Stayed up late last night searching the web for stats on ebook vs. print book sales, trying to get a pulse on where the publishing industry is heading. My first young adult science fiction novel, Joshua’s Tree (MuseItUp Publishing, Late June 2013), will be offered in an ebook format initially, and I worry about how much of the market I may be missing by not offering it in print. It’s probably obvious to anyone reading this blog that ebook sales have seen an exponential growth over the last few years, and we’ve all heard this new medium for the written word has turned the publishing world on its head.
In digging for the truth, I discovered the publishing industry overall seems to agree that about 25 percent of book sales in 2012 were in the form of ebooks, this up from around 18 percent in 2011 and just 2-3 percent in 2009. Oddly enough, most people read ebooks on their phones (iphone or ipod in my case) or on their PC. Surprisingly, the E-Readers (nook, kindle, sony ereader, etc.) aren’t the primary platform used for reading ebooks. I personally use a Barns and Nobel app on my Ipod to read most of my books (because, prior to my ipod, I read on a Nook and the B&N app allows me to access my old Nook library). The beauty of the Ipod, Iphone, or Ipad as an e-reader is you can download an app for any of the major e-readers, such as the Nook app and Kindle app, and read books from all those booksellers on one device.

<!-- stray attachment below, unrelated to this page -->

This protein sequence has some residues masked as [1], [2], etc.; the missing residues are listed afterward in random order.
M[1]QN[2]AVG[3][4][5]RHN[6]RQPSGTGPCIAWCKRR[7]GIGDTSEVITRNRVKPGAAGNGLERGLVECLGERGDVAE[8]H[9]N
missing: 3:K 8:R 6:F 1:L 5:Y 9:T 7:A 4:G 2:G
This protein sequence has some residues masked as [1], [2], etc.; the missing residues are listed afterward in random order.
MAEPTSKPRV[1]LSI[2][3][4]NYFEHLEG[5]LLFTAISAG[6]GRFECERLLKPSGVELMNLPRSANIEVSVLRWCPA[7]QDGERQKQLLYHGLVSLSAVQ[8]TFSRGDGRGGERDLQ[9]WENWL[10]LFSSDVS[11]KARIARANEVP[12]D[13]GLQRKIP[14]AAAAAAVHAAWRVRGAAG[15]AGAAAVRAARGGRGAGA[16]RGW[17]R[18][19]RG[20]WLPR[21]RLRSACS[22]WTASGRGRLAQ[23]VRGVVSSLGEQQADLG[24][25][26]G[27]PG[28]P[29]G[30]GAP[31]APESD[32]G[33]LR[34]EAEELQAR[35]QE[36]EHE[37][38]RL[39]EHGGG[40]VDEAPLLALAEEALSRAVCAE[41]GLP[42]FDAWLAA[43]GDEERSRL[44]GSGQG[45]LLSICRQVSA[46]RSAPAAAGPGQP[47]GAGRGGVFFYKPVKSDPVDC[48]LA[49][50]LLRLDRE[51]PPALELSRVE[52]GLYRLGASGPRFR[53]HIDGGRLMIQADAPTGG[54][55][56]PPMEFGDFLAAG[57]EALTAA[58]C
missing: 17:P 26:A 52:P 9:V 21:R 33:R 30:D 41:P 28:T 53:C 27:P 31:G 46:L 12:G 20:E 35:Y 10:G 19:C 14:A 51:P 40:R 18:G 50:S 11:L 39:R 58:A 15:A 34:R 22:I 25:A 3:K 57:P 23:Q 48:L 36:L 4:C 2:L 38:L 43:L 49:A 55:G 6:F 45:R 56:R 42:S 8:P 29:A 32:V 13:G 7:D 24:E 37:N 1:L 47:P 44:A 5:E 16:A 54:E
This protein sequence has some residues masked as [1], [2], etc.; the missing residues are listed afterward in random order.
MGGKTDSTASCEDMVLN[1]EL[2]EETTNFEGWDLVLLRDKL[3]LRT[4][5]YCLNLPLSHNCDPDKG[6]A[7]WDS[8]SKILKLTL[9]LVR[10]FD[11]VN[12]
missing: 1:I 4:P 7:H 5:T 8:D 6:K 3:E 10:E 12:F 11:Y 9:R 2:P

What I couldn’t find out is a specific number for how many YA readers are choosing ebooks over print (though I did stumble in to some stats claiming over 30 percent for 2012). I’m guessing the younger crowd will be more apt to go for ebooks. One of my YA writer friends has her book in print and in the ebook format, and her print books are available in major brick and mortar book stores. She claims that only twenty percent of her sales are coming from the print books, that an overwhelming 80 percent is from her ebook sales. So, it’s hard to tell if the numbers given out by the publishers are still increasing dramatically, or if the YA market is just selling a lot more ebooks than the rest of the market. I don’t think print is dead and don’t expect it ever will be. Even if 20-25 percent of books sold are the print version, that’s still a multi-billion dollar slice of the publishing industry’s pie.
My clear preference is for ebooks. I love that I can carry more books on my ipod in my pocket than every library in San Diego county has on it shelves combined. In fact, I won’t buy your book unless it is available as an ebook. The only time I buy print anymore is if I want a signed first edition copy of a book as a collectable, and then I’m likely to stick the clunky paper version on the shelf to collect dust and purchase it as an ebook as well and read it on my ipod.